I am interested in understanding the progenitors of thermonuclear and core-collapse supernovae using supernova remnant (SNR) populations in the Local Group, i.e. Magellanic Clouds, Andromeda (M31) and Triangulum (M33) galaxies. My goal is to estimate the SN delay time distribution (DTD) - the hypothetical SN rate following a brief (delta-function) burst of star-formation - in the Local Group. The SN DTD is effectively the age distribution, or the distribution of evolutionary timescales, of SN progenitors and therefore serves as a direct observational constraint on theoretical progenitor models. An accurately measured DTD is crucial to understanding systematic uncertanties in supernova cosmology, binary stellar evolution and the structure and chemical evolution of galaxies.
Traditionally, DTD has been measured using extragalactic SN surveys, but this approach had to rely on star-formation histories derived from the integrated spectra of galaxies, which can be dominated mostly by the younger stellar population. Instead in our Local Group, we can take advantage of more accurate star-formation histories derived from resolved stellar populations, and treat the population of SNRs as an effective SN survey.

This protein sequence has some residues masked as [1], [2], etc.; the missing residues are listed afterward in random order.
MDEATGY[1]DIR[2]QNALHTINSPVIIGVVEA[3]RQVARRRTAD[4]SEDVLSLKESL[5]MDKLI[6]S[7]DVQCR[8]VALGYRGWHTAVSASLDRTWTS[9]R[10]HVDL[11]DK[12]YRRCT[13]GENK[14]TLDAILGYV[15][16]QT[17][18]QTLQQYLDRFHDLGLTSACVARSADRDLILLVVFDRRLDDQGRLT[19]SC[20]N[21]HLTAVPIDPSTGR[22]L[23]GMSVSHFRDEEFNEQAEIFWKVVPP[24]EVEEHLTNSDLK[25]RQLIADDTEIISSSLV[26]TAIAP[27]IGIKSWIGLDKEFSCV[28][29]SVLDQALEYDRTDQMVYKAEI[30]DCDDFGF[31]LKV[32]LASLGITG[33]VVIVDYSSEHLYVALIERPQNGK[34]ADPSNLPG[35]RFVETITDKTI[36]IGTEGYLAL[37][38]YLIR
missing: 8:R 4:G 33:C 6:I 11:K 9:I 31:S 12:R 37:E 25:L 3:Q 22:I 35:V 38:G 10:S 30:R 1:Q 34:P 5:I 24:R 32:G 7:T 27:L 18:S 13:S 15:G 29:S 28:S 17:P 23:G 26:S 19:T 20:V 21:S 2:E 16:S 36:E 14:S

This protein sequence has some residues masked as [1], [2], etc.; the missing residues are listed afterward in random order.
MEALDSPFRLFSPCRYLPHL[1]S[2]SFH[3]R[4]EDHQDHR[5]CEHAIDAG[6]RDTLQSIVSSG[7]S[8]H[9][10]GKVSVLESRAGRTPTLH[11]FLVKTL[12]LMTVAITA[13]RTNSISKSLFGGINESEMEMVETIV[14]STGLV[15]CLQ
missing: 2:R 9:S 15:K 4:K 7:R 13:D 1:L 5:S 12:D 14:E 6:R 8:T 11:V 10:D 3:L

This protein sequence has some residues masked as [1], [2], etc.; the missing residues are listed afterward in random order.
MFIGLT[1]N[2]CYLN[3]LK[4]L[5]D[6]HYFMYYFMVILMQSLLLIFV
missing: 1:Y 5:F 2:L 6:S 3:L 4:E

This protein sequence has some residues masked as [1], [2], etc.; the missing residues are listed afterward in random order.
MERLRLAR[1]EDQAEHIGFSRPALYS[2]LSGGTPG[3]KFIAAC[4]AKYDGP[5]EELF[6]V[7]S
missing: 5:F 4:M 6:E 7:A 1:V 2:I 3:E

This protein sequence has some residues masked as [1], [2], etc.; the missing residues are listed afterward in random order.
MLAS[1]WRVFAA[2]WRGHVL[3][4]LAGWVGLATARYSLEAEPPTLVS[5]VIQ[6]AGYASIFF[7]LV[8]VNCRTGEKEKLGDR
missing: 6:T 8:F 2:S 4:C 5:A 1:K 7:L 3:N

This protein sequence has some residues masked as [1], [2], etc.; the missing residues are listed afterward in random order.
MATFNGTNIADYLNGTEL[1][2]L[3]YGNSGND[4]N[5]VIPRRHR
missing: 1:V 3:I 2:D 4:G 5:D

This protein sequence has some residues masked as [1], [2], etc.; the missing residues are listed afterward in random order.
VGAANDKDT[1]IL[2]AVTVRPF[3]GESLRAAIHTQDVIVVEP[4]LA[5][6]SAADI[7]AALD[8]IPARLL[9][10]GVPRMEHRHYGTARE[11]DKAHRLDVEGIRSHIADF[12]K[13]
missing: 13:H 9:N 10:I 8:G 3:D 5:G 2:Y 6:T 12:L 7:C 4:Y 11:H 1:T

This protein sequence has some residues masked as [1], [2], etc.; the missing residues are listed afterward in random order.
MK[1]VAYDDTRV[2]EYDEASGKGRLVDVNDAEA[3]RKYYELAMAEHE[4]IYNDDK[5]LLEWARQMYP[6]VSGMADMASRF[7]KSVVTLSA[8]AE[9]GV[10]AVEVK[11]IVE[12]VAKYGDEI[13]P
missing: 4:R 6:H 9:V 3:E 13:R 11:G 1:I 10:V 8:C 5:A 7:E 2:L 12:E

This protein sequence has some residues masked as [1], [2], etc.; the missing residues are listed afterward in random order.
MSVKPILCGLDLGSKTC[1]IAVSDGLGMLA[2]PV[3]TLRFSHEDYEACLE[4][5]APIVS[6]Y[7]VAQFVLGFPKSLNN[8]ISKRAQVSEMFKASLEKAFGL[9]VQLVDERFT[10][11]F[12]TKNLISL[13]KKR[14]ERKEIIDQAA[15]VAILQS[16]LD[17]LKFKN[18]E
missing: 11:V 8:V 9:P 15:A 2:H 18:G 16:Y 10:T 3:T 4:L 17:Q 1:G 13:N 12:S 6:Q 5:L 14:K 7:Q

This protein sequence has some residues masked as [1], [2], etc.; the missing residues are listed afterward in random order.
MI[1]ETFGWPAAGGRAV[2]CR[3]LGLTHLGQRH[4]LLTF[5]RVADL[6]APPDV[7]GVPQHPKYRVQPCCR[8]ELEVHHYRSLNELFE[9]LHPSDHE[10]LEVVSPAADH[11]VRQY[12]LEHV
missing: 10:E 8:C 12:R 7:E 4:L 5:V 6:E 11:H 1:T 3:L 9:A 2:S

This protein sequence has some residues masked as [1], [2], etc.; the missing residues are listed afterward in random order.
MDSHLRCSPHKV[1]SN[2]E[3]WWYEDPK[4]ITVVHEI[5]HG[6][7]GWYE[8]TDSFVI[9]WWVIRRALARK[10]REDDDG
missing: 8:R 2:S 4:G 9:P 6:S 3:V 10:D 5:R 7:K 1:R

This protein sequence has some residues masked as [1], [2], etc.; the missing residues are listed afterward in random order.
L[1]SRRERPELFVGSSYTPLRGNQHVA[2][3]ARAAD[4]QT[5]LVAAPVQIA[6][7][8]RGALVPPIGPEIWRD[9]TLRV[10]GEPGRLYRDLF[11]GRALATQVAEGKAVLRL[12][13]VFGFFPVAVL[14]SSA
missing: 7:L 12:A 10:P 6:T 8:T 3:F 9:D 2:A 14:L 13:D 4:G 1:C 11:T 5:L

I have led efforts to model the evolution of SNR populations by combining physical models of the interstellar medium and shock-induced particle acceleration along with rich multi-wavelength datasets available for Local Group galaxies. This produces a statistical estimate of the visibility times of SNRs in a survey, which is a key-ingredient in calculating SN rates and subsequently the DTD. I am also assisting observation, data reduction and compilation of radio-continuum selected SNRs in Local Group galaxies. These SNR surveys will combined with our visibility time model and star-formation history maps to estimate the Local Group DTD.